This is another retread from a nursery news letter, but I have added more information at the end about catching, keeping and managing these cute little carnivores. Ant lion has a different meaning in other parts of the world, but I gather that there are strong similarities.
Catching ant lions: if you chase them they can burrow fast. I use and old cup and scoop up the pit and everything for about 3 cm below the base, and I tip this sand into a jar.
Once i have several of the animals, I transfer the jar's contents to a tray containing about 3 cm of dry, clean sand, sprinkling the sand from the jar over the surface. The ant lions lie very still for a while, so you may not see them. Then they move backwards across the sand before backing down into it. You can see a trail going from left to right in the photo above, half-way up.
They often wait for a day or so before making a pit, so be patient.
Catching ants: Do not use a pooter! Ants release formuc acid when they are handled, and this burns the throat. Depending on the species, put a sheet of paper with a spot of Vegemite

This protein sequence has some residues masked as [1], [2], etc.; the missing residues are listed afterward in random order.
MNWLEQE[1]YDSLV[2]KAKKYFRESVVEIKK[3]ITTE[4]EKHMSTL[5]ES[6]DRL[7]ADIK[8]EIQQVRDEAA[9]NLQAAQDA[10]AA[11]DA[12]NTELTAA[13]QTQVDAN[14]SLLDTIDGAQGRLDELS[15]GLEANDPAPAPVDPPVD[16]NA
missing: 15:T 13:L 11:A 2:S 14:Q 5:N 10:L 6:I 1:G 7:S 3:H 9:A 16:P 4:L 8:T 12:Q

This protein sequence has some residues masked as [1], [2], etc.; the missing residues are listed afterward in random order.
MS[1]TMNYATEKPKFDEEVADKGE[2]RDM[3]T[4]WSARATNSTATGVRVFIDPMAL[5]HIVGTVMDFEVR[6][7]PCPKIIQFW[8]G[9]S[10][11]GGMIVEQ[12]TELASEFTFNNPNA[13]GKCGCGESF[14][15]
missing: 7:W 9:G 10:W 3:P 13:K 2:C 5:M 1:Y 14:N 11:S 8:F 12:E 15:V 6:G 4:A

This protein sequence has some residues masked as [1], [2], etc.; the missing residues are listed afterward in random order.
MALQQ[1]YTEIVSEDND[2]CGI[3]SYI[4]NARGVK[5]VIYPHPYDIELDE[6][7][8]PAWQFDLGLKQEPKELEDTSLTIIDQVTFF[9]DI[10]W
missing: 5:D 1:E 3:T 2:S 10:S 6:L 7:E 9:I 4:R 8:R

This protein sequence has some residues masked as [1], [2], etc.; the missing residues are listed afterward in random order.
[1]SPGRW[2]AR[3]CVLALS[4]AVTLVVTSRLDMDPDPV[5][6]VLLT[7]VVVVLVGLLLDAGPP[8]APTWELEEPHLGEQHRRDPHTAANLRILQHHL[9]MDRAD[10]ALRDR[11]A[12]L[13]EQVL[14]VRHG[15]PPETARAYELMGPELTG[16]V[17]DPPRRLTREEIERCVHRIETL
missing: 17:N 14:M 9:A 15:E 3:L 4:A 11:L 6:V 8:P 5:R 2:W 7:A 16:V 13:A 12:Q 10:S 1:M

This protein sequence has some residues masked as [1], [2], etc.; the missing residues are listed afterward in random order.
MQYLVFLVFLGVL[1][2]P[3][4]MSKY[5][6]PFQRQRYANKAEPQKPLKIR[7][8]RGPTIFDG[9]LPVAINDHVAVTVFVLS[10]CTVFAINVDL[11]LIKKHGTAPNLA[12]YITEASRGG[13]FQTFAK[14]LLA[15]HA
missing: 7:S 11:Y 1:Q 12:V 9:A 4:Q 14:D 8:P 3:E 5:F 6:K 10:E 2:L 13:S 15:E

or a scrap of meat (for meat ants) or honey (other ants). When enough ants are on the sheet, pick the paper up and shake the ants into a jar.
The rig on the right shows a neat way to stop the food ants escaping. There is water in the larger tub. In use, the handle on the inner tub is upright, so there is no escape for the ants.
Water: Ant lions live in sandy soil that is somewhat shaded and also protected from direct rain, so they probably don't like full sunlight or damp conditions. I imagine they get all the fluid they need from their prey, but I usually keep one corner of the tray clear of sand, and add small amounts of water in that corner, enough to saturate the lowest millimetre or two of the sand.
When you have finished with your ant lions, release them back where you caught them, or keep feeding them until they mature, change into lacewings and fly away. If you have a covered tray, you may be able to see the adults when they emerge, but check it every day, and don't open it inside.
The photos are all mine, the drawings are from my 1985 book, Exploring the Environment.
Incidentally, it struck me that maybe I was repeating myself, and indeed I am: there are even some pictures in common, but the approaches are a bit different. Now I wonder: am I getting better or worse? You decide: the first version is here.